Manufactured gender issues aside, boxing has always been a controversial business, from fixed fights to pay-for-rankings schemes. Think Don King. And while it remains a safer activity than football or NASCAR racing, death in the ring is not unheard of. On the June 26, 2001 edition of ESPN2's Friday Night Fights, a fighter named Beethavean Scottland, 26, was killed as a result of severe head trauma, which may have been caused as early as the fifth round (he was knocked out in the tenth). Fans often boo when a referee stops a fight, and the pressure to put on an exciting fight will sometimes cause an official to allow a fight to go too far.

These tragedies are rare, but the American Medical Association has nevertheless called for a ban on prizefighting. Locally, the Washington State Athletic Commission has taken steps to insure the safety of fighters. Working with an unusually small budget (the commission doesn't charge 10 percent of the gate, as in other states), the WSAC oversees the weigh-ins, hires doctors to work the fights, and provides licensing and training for referees. The WSAC also imposed a rule that if a fighter is knocked out, his or her license is suspended for 60 days, to allow enough time to spot undetected injuries.

Several local scrappers are currently working their ways up the professional ranks on the Washington club circuit. Sam Ditusa, of Ditusa Boxing Enterprises, is a Seattle police officer who spends his free time managing local fighters. One of his prospects is Tacoma native Michael Samms, who recently won a unanimous decision over Scott Lansdon at the Emerald Queen. Samms, 25, has big hopes.

"I just moved home from Pullman," says Samms, "where I was attending WSU. I needed to come home, not just for the training, but to be close to family and my son. I love Tacoma, and there's nothing like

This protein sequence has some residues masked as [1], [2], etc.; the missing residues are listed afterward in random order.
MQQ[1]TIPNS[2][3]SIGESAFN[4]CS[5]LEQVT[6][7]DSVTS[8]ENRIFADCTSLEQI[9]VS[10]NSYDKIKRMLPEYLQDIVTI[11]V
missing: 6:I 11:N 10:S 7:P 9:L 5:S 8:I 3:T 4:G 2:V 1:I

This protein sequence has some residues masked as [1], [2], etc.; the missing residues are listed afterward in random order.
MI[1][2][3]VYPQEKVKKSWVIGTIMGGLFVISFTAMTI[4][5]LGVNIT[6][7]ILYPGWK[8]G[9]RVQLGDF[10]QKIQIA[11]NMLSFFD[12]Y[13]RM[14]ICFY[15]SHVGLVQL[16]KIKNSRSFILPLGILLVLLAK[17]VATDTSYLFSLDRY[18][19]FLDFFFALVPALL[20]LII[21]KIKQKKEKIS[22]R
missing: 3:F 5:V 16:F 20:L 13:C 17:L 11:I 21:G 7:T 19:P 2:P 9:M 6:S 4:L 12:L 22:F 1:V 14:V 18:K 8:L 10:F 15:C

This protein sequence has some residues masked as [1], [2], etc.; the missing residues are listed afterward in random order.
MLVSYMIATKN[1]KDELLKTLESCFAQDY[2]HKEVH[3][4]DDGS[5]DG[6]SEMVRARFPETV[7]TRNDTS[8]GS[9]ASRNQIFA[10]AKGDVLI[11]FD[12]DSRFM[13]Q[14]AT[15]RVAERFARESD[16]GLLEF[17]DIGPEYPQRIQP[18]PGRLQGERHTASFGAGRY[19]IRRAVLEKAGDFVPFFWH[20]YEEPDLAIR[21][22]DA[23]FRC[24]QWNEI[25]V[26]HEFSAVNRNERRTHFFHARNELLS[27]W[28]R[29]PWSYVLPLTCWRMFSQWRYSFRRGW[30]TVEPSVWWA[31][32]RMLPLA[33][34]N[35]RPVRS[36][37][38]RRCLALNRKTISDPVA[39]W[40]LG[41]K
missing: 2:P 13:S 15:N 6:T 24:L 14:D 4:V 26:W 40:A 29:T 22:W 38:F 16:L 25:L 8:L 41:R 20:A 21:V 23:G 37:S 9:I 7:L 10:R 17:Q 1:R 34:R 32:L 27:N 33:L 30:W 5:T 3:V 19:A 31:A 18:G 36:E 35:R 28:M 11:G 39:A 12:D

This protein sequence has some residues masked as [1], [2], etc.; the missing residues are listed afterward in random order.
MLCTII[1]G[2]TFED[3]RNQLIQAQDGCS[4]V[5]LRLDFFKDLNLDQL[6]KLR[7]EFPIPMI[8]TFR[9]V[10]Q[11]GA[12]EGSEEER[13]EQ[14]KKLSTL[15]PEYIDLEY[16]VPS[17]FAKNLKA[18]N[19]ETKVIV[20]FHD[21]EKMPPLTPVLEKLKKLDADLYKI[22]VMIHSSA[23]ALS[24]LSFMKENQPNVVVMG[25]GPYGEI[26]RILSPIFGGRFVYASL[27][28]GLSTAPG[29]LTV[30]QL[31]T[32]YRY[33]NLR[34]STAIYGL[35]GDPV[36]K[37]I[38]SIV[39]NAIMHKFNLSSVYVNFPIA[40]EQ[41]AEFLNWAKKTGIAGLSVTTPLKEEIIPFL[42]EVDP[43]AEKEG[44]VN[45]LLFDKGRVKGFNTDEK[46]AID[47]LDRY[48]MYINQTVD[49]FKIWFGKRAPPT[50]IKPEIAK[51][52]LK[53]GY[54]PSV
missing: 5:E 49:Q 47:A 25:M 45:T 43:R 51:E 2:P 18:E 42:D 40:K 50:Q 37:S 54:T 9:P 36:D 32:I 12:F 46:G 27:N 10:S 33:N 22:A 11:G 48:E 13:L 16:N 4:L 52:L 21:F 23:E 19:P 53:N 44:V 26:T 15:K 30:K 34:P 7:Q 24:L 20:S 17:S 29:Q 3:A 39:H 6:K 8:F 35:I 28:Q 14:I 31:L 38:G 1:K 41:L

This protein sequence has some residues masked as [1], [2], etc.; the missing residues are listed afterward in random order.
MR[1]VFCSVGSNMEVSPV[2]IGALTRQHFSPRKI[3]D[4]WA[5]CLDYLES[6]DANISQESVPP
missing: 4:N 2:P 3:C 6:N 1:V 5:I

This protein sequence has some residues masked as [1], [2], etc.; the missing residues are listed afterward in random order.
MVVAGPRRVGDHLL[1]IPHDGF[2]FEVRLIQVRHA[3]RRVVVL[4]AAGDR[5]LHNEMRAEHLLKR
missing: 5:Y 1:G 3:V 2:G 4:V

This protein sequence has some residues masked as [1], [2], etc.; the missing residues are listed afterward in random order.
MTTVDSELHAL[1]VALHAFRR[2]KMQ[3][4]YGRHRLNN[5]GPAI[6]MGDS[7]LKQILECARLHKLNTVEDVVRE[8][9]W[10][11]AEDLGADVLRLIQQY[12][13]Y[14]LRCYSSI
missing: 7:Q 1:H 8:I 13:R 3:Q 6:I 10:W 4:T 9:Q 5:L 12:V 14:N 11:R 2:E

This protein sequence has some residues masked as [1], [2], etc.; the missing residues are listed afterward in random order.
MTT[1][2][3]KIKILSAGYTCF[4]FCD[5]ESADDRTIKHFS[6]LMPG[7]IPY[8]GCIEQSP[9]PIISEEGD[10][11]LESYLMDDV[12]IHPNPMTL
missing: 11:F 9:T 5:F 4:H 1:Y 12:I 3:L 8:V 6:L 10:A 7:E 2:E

getting up in the ring in front of your hometown." Undefeated at 4-0, Michael looks at boxing as a chance at a future for his family. "I want to go all the way, get ranked, and fight for a title," says Samms.

Another of Ditusa's fighters is Capitol Hill fixture and British charmer Neil Stephens, who went from busting heads at the now- defunct Eileen's Sports Bar to earning a grand a fight as a pro. Stephens began fighting on the streets of London before emigrating to Seattle at the age of 16. He's decidedly "old-school," with tough-guy looks, hard blue eyes, and a straight-ahead fighting style. Stephens has trained in top-flight gyms in Atlanta and Dallas, but he recently returned to Seattle from Dallas to continue his training at the Credit Boxing Club, and is set to fight on some of the many planned cards at the Emerald Queen and Lucky Eagle. While remaining optimistic about his career in the ring, Stephens is realistic about his future.

"It's a tough, brutal business I'm in," Stephens says. "If my break comes, I'll take it, but in the meantime I need to pay the bills."

The local media virtually ignores prizefighting, opting to give coverage to "cleaner" sports. One reason may be that the only national headlines you see involve big-name fighters and their exploits outside of the ring (see Mike Tyson). Another may be our region's disdain for anything with dirt under its nails. Club fighting is the essence of boxing, and while the local TV and newspapers may be sleeping, the sport is thriving, right in our backyard.

Matt Sorenson is the Northwest correspondent for He can be reached To find out about upcoming fights, contact the casinos mentioned at and